Want to build your upper body strength like a bad-ass? Skipping Leg Day is never a good idea (your legs are what power your body when you move), but you can’t spend all your time working your lower body either. You have to give your chest, back, arms, and shoulders plenty of attention in order to be truly fit.
Here are the best workouts to help you build upper body strength.Weightlifting
When it comes to building pure strength, nothing beats weightlifting. Your muscles are designed to adapt when your activity demands more of them than they are capable of. The only exercise that truly pushes your muscles past their limits (forcing your body to increase energy storage capacity) is to lift heavy weights. In terms of raw power and strength, the heavier the better! Dumbbells, barbells, kettlebells, and weight machines will all help to strengthen your upper body.
Bodyweight training is effective for developing upper body strength, but it focuses more on stamina and endurance than raw power. The movements use only your bodyweight, so your muscles don’t endure the same amount of strain or carry as heavy a load. This means there is less muscle fiber damage the body needs to compensate for, so the results are less visible. You develop a lean, tough strength that won’t translate into raw power, simply better fitness overall.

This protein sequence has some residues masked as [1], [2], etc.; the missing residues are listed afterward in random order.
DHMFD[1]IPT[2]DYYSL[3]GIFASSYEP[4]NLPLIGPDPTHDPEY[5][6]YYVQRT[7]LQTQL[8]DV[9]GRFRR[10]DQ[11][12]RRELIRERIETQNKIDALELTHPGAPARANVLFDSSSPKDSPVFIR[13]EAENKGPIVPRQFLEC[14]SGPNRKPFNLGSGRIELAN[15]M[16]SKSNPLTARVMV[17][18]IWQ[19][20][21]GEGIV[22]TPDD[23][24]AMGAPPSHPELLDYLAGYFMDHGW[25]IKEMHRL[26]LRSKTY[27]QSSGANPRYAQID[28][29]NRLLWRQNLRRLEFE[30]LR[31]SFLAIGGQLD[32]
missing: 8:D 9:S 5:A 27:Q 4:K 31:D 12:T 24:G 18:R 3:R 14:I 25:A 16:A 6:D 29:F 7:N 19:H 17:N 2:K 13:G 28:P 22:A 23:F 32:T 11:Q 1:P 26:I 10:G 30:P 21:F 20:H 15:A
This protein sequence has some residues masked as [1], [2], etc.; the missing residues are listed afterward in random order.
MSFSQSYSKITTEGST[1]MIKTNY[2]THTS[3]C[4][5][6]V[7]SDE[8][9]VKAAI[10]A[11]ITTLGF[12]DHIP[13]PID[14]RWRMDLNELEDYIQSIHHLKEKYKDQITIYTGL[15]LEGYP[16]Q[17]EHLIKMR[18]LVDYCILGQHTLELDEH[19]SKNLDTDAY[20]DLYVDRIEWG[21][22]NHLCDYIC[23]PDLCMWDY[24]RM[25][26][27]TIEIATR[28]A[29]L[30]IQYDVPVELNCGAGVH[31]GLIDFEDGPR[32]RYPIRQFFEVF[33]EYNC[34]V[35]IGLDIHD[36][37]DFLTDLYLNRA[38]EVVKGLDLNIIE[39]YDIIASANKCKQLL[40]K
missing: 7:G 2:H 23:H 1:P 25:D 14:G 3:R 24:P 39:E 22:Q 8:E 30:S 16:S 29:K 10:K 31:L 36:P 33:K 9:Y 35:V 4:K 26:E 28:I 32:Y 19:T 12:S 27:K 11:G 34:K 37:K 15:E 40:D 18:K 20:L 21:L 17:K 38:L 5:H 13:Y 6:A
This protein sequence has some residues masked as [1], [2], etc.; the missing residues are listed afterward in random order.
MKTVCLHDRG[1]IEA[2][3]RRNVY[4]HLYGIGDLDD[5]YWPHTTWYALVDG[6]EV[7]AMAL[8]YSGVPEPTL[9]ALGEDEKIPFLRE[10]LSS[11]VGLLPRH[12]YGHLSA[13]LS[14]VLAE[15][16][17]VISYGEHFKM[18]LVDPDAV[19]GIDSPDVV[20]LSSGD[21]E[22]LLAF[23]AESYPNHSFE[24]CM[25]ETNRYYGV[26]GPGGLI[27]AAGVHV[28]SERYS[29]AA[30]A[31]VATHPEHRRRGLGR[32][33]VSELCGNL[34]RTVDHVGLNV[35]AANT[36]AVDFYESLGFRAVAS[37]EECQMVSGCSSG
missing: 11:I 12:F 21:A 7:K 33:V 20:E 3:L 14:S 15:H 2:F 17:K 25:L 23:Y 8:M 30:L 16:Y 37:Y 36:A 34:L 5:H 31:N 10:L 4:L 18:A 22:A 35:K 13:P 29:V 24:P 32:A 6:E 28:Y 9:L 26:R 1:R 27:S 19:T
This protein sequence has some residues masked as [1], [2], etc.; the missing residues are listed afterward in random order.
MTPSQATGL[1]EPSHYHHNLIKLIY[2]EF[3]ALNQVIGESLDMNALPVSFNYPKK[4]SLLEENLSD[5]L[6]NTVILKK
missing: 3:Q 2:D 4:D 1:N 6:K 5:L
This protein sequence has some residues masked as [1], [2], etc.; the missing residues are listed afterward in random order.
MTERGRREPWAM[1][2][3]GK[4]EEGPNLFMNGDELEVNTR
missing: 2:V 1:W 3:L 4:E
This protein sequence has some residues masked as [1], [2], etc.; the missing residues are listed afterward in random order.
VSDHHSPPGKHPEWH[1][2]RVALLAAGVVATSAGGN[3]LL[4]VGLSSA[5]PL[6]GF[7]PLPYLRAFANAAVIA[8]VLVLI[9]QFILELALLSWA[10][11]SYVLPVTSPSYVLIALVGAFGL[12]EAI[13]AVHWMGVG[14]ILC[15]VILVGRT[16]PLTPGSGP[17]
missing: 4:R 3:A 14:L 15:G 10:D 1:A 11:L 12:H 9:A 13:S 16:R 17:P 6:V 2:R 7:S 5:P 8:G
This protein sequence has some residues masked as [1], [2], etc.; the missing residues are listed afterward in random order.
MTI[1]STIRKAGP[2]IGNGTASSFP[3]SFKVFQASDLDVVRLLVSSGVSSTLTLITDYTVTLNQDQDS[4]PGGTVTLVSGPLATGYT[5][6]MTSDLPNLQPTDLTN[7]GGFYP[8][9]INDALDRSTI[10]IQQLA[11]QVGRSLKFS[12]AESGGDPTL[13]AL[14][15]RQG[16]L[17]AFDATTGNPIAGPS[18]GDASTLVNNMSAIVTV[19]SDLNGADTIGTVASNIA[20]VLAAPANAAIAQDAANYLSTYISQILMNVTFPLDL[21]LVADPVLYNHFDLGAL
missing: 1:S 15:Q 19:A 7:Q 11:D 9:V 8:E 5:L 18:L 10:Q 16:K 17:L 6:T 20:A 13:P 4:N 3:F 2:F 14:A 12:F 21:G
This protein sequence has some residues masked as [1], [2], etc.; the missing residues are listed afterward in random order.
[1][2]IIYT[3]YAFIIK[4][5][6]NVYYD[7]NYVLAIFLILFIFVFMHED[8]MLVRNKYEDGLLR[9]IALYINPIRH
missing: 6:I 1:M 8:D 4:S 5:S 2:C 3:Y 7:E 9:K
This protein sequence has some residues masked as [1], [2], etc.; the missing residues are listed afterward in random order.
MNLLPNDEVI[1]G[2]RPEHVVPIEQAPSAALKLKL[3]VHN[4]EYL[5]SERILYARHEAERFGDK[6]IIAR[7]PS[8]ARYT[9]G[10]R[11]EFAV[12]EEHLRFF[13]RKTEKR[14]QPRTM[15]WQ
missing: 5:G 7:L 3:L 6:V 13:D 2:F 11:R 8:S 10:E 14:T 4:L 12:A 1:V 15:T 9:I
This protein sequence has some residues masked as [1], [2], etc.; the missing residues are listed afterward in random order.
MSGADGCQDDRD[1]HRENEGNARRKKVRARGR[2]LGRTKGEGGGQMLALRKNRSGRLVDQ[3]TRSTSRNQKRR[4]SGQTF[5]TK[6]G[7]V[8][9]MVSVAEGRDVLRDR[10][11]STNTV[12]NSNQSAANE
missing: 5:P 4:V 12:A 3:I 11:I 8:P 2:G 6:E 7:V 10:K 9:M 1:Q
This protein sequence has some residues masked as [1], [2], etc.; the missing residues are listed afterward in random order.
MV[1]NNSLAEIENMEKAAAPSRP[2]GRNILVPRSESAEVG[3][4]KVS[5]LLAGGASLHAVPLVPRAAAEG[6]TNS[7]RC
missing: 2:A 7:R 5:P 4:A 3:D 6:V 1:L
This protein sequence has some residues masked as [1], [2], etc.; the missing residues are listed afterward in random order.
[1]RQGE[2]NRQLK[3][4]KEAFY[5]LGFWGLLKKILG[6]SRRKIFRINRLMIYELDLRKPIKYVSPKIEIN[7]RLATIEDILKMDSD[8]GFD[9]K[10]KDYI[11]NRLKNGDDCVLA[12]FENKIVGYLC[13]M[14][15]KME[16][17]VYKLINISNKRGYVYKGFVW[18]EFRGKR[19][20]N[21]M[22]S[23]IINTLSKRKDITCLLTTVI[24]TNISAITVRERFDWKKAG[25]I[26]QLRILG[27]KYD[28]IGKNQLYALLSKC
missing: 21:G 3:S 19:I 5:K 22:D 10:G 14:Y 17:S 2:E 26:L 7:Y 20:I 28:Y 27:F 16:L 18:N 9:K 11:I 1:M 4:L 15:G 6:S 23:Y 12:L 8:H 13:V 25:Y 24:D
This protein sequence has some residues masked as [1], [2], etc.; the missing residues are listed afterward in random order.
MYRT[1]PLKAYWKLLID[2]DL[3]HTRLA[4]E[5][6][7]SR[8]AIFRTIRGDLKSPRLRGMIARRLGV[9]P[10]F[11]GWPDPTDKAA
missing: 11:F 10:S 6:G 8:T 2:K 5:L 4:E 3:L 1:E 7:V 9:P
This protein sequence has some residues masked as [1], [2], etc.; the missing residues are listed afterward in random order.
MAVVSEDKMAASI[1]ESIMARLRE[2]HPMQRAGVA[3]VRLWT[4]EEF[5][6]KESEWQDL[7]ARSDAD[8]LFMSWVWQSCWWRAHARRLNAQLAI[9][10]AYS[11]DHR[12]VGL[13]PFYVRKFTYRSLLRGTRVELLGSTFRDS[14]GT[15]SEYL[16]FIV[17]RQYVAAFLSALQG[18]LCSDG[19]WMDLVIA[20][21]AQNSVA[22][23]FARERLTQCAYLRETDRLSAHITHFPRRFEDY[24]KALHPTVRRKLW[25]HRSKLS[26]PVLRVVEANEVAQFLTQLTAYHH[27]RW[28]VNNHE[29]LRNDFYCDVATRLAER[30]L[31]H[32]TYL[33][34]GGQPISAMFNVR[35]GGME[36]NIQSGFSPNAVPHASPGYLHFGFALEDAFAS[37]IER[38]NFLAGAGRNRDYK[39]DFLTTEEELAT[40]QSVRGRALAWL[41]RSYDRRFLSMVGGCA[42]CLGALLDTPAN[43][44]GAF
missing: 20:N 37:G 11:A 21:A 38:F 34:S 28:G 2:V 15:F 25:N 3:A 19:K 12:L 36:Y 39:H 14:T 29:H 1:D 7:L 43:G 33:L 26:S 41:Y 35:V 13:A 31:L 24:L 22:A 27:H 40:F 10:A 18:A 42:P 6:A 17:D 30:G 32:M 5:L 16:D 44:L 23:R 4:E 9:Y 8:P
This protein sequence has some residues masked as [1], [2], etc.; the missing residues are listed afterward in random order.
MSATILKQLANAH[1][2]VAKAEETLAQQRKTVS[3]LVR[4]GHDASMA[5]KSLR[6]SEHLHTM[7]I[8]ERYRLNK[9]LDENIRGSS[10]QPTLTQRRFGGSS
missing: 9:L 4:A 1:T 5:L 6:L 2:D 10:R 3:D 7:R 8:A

Rowing is one of the best forms of cardio, and it can seriously shred the muscles in your upper body. The movement of your oars focuses mostly on your back, shoulders, and biceps, but your triceps and chest get a bit of a workout as well. Rowing is excellent for developing the posterior muscles, as well as increasing core and leg strength and cardiovascular endurance.Swimming
Haven’t you noticed how ripped Michael Phelps is? It’s all thanks to his years of swimming! Swimming develops serious upper body strength, as your arms (powered by your chest, shoulders, and back) have to do half the work of propelling you forward. It’s a truly effective workout that will help you hit your cardio like a bad-ass as well!
Prevent Injuries with Yoga
Most yoga classes begin with a reminder to honor your body’s particular needs and limits on that particular day. This basic ability to scan and assess yourself as you practice will help reduce the incidence of injury when running or playing other sports. Plus, flexible, well-stretched yoga muscles can heal and recover more quickly after working out or getting strained.